Philippines prefers legally binding South China Sea code

Philippine Foreign Affairs Secretary Alan Peter Cayetano walks to deliver his speech at the opening ceremony of the 50th ASEAN Foreign Ministers Meeting at the Philippine International Convention Center Saturday, Aug. 5, 2017 in suburban Pasay city, south of Manila, Philippines. AP/Mohd Rasfan, Pool

MANILA, Philippines — A day before the Association of Southeast Asian Nations and China are set to adopt a framework of the Code of Conduct of Parties in the South China, the Philippines expressed its position that they want a legally binding instrument.

Department of Foreign Affairs spokesperson Robespierre Bolivar said that Foreign Affairs Secretary Alan Peter Cayetano mentioned to his ASEAN counterparts that the Philippines prefers a legally binding code.

Cayetano chaired the 50th ASEAN Ministerial Meeting in Manila which opened on Saturday.


“Secretary Cayetano mentioned that the Philippines, as a country, prefers to have a legally binding code of conduct but of course the caveat there is we have to have an effective code of conduct,” Bolivar told reporters.

The framework that will be adopted on Sunday during the ASEAN-China Ministerial Meeting would serve as an outline of the COC that will be negotiated by concerned parties in the future.

Bolivar stressed the importance of having a COC that all parties would observe and adhere to.

“When the negotiations start then that is where you see countries putting the more substantive aspects of the code so it’s entirely possible that the issue will be discussed, will be negotiated upon as the code is being negotiated,” Bolivar said.

A draft of the framework of the COC, however, stressed that it would not serve as an instrument to settle territorial disputes or maritime delimitation issues in the South China Sea.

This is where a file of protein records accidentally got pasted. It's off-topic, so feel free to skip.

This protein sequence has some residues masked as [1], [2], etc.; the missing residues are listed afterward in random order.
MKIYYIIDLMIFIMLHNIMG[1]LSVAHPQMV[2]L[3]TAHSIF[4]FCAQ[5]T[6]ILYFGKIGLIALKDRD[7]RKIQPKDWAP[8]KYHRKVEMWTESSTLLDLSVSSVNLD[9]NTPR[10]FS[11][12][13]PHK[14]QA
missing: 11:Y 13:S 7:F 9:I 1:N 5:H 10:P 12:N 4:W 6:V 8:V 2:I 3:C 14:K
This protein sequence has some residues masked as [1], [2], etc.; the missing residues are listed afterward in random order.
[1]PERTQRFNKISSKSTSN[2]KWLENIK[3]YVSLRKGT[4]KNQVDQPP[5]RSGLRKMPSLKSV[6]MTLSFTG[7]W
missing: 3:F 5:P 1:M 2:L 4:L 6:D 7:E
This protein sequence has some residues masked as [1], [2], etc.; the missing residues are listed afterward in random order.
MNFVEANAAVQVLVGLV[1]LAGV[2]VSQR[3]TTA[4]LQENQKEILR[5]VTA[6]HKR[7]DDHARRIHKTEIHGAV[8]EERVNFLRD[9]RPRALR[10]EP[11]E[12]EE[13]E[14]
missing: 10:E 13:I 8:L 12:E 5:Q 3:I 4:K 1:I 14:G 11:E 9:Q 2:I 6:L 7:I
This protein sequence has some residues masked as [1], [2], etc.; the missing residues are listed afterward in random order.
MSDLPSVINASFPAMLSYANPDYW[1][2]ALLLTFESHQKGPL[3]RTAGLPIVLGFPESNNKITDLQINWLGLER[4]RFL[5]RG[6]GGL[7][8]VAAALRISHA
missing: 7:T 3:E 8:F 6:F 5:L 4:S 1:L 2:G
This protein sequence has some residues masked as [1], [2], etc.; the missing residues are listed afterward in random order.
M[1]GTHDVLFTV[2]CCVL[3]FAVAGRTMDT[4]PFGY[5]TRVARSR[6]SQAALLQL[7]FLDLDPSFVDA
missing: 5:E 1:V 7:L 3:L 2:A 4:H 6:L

READ: South China Sea code framework skips dispute settlement

The framework seeks to establish a rules-based outline to guide the concerned parties and to promote maritime cooperation in the disputed waters.

As of press time, the ASEAN foreign ministers are yet to release a joint communique where they are expected to issue a statement on the disputed South China Sea.

A draft joint communique obtained by showed that the ASEAN foreign ministers welcomed the conclusion of the negotiations on a framework of the COC.

The draft statement did not mention militarization Beijing’s man-made islands in the disputed islands, as well as the ruling of a United Nations-backed tribunal on the Philippines’ arbitration case against China’s nine-dash line claim.

RELATED: ‘South China Sea claimants will suffer if harsh to China’

“Taking note of concerns expressed by some Ministers over recent developments in the area, we reaffirmed the importance of enhancing mutual trust and confidence, exercising self-restraint in the conduct of activities, pursuing mutually agreed practical maritime areas of cooperation, and avoiding unilateral actions in disputed features that may further complicate the situation in keeping with the principle of peaceful resolution of disputes without resorting to the threat or use of force,” the draft joint communique read. — Video report by Efigenio Toledo IV



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China says it has sovereignty over all the South China Sea north of its “nine dash line.” On July 12, 2016, the Permanent Court of Arbitration in The Hague said this claim by China was not valid. But China chose to ignore international law.

Peace and Freedom Comment: How can you trust a party to a Code of Conduct when they have already proven their unwillingness to follow international law? For China, legally binding means nothing…



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One Response to “Philippines prefers legally binding South China Sea code”

  1. daveyone1 Says:

    Reblogged this on World Peace Forum.

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